Dynamical processes related to cyclone development near Greenland
Bieltvedt Skeie, Ragnhild; Egill Kristjá nsson, Jón; Ólafsson, Haraldur; Røsting, Bjørn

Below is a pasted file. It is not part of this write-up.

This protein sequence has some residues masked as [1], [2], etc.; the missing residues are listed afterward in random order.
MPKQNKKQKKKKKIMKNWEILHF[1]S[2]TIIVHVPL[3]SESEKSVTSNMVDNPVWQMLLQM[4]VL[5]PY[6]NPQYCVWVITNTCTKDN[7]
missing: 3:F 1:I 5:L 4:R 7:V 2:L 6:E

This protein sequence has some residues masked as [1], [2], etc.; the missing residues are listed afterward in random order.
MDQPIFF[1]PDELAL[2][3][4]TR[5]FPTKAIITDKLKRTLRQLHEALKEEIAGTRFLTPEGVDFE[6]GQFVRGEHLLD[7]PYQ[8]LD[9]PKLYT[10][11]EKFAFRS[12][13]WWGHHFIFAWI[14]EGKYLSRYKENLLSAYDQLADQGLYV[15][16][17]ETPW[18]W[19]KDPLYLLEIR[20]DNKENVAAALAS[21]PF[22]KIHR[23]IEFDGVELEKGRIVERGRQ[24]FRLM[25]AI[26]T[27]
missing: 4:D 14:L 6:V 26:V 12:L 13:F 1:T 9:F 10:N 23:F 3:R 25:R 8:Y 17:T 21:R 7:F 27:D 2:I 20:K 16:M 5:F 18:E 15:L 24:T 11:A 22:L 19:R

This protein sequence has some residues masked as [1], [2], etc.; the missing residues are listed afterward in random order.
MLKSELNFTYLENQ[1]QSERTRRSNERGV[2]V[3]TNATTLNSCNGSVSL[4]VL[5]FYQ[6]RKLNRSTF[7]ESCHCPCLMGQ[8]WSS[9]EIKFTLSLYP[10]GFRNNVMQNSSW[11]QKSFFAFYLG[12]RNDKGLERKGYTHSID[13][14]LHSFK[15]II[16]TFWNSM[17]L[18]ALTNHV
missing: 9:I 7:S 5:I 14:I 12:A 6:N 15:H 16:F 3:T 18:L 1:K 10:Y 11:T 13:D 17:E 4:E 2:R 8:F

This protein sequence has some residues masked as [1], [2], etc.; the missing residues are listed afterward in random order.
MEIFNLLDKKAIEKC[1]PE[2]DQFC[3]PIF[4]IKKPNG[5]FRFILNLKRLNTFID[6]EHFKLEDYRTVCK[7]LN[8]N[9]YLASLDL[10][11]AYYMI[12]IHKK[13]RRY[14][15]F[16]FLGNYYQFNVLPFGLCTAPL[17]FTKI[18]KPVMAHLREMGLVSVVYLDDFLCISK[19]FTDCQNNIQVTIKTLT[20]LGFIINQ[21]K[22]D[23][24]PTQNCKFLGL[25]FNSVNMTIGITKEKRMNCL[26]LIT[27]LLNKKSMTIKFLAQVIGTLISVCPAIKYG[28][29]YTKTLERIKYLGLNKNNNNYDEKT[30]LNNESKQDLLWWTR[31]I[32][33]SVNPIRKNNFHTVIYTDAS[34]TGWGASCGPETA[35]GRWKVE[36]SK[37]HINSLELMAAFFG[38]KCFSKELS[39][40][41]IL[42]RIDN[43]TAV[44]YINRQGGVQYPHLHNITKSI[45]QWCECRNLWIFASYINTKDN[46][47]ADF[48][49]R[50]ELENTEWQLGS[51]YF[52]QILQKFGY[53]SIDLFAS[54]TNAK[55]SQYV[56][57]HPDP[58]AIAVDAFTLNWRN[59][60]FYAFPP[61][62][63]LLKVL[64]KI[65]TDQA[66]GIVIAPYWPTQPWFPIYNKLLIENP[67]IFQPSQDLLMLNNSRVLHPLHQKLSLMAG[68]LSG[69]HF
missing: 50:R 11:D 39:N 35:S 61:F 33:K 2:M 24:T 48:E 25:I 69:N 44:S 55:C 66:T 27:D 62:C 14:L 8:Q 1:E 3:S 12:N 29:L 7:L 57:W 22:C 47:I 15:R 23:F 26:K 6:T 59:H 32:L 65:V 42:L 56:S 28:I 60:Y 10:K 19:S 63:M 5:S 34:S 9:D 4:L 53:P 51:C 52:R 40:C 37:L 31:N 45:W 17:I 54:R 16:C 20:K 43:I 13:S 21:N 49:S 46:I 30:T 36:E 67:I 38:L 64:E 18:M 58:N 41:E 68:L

An unusual cyclone that moved over Greenland and caused blizzard conditions over eastern Greenland and northern Iceland on 20-21 September 2003 is investigated. Numerical simulations are conducted to assess the role of Greenland's orography for the development, as well as to evaluate the significance of other factors such as latent heating and sea surface temperature (SST). The simulations reveal that the cyclone evolution was crucially dependent on an interaction between the background flow and the orography of Greenland. When the orography is removed, a deep, well organized baroclinic low develops rapidly and moves eastward at 75°N. Conversely, in the control run, which is similar to the analyses, the evolution of the (primary) baroclinic low is greatly suppressed by the orographic retardation of the warm air ahead of and the cold air behind the low. Instead, a secondary low developing off Greenland's east coast at 68°N intensifies due to a coupling between an approaching upper level PV-anomaly and a lower level PV-anomaly generated from lee effects. This secondary low, absent in the run without orography, then moves eastward and causes the extreme weather conditions that were observed. Inversion of selected potential vorticity anomalies lends support to the above explanation. Further sensitivity experiments show that latent heating contributes about half of the deepening of the low, while SST amounts contribute much less.